Mental Health in the Workplace: The truth & how to address it from an employment perspective

25 July 2016

Mental health issues within the workplace are becoming increasingly common. In her latest blog post, Katie Davies, partner & employment law expert, looks at how employers can manage and support staff experiencing mental health issues.

Mental health issues within the workplace are becoming increasingly common. If employees are not supported effectively this can result in time off work and can exacerbate a condition which results in long term incapability. Absences cost businesses time and money, therefore it’s important to support individuals who experience ill-health back to work.

The Facts

  • In 2014/15 stress accounted for 43% of all working days lost due to ill health (Health and Safety Executive).
  • A recent survey from MIND found that 1 in 4 people will experience a mental health problem in any given year and that by 2020 mental ill health will be the second most common cause of ill health worldwide.
  • A recent survey carried out by Westfield Health discovered that 21% of workers admitted that they considered that the real reason for their absence - mental health issues - would have a negative effect on their career.

Encouraging an open environment

In order to be able to deal with mental health issues effectively, employers need to encourage openness so that employees feel able to share their issues. This will help avoid further problems and ultimately reduce sickness levels and associated costs.

Offering support and assistance at an early stage can remove barriers and can not only stop individuals having time off work but also encourage them back to work. Recent evidence shows that if employees return to work after only a few weeks absence then the issue is less likely to recur. However, if employees remain off work for 6 months or more then they are unlikely to be able to return to work at all.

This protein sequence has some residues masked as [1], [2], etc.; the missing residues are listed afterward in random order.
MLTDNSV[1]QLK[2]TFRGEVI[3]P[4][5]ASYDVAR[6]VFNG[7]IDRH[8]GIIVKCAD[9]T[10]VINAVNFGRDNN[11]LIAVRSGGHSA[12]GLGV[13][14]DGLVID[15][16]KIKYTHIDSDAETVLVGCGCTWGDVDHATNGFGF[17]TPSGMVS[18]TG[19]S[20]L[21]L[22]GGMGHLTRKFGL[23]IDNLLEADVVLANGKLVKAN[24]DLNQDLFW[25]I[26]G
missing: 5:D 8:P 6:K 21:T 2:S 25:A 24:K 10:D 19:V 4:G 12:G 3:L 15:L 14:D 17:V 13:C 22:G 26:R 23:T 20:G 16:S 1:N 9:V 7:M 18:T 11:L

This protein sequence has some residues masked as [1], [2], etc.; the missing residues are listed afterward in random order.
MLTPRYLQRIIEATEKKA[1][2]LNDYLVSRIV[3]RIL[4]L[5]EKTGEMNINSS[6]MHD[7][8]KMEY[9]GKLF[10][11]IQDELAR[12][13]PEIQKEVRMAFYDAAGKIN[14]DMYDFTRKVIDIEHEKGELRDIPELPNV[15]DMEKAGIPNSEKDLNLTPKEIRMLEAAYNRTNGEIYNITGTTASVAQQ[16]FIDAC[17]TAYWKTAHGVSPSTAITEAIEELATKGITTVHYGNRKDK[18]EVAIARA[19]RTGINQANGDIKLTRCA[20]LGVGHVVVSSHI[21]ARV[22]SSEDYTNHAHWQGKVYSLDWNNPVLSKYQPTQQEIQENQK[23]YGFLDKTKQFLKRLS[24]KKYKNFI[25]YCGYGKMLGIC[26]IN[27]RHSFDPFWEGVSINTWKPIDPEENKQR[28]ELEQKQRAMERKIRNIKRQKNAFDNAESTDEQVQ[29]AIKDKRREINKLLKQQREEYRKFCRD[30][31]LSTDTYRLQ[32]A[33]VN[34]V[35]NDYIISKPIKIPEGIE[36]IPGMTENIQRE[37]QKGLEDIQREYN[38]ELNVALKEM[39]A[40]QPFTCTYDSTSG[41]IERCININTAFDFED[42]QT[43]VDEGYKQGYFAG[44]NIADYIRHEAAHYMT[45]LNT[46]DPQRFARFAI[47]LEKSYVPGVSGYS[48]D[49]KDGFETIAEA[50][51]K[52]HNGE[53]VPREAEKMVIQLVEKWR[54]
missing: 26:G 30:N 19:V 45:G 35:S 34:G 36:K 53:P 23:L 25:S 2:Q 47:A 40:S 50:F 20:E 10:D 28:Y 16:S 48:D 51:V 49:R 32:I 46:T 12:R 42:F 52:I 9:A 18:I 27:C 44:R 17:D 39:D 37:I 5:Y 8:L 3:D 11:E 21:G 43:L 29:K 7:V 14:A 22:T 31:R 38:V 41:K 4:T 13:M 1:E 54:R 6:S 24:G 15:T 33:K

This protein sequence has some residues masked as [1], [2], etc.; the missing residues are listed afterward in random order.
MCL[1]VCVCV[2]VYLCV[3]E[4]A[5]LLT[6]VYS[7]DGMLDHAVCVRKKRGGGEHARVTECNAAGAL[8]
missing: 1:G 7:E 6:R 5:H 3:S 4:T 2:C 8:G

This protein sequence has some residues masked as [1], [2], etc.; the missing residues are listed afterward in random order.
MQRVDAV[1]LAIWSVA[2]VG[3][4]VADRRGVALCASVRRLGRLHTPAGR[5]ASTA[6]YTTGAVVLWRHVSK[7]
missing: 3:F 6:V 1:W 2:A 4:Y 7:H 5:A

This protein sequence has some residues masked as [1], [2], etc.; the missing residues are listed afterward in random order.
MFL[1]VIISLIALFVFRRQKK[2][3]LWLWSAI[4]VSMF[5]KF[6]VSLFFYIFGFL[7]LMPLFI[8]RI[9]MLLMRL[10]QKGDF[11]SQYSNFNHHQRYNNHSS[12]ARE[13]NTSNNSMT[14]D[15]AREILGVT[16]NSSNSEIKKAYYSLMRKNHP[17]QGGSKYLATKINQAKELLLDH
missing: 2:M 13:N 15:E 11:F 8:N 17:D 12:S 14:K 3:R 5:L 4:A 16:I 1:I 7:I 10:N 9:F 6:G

Adjustments – how can you help?

Making minor adjustments to your businesses can prevent absences and keep people at work and is far cheaper than the costs involved in dismissal and recruitment. Employers should be open to the idea of making changes at an early stage, as not only will this help defend any discrimination claims, should the end result be dismissal, but it may in fact remove any obstacles the employee is facing. In mental health situations, minor changes to working environments can make a major difference.

A recent survey from the Human Rights Commission confirmed that the average cost of adjustments is as little as £75. Allowing an employee to have slightly longer breaks, moving their work station to a quieter area of the building, or offering them a mentor are all things which may make a difference. Remember, every case is different and you shouldn’t assume that something won’t work. Ultimately it is the individual who is the expert in this matter and therefore you should always consult with them!

HR Forum – expert advice

Teresa Thomas and I recently gave a practical talk on how to deal with mental health issues in the workplace during our latest HR Forum, which is held in conjunction with Hays Human Resources. Whilst we focused on employment issues including how to support individuals back to work along with, the importance of medical advice and how to deal with disabilities, we were accompanied by Alexis Powell-Howard from Fortis Therapy and Training who explained more about the causes of mental health and how to address them.

Naturally, if you would like any further information on how to deal with mental health issues from an employment prospective, please do contact me or a member of the employment law team. And, if you’d like to receive invitations to future HR forum events, please click here to register.

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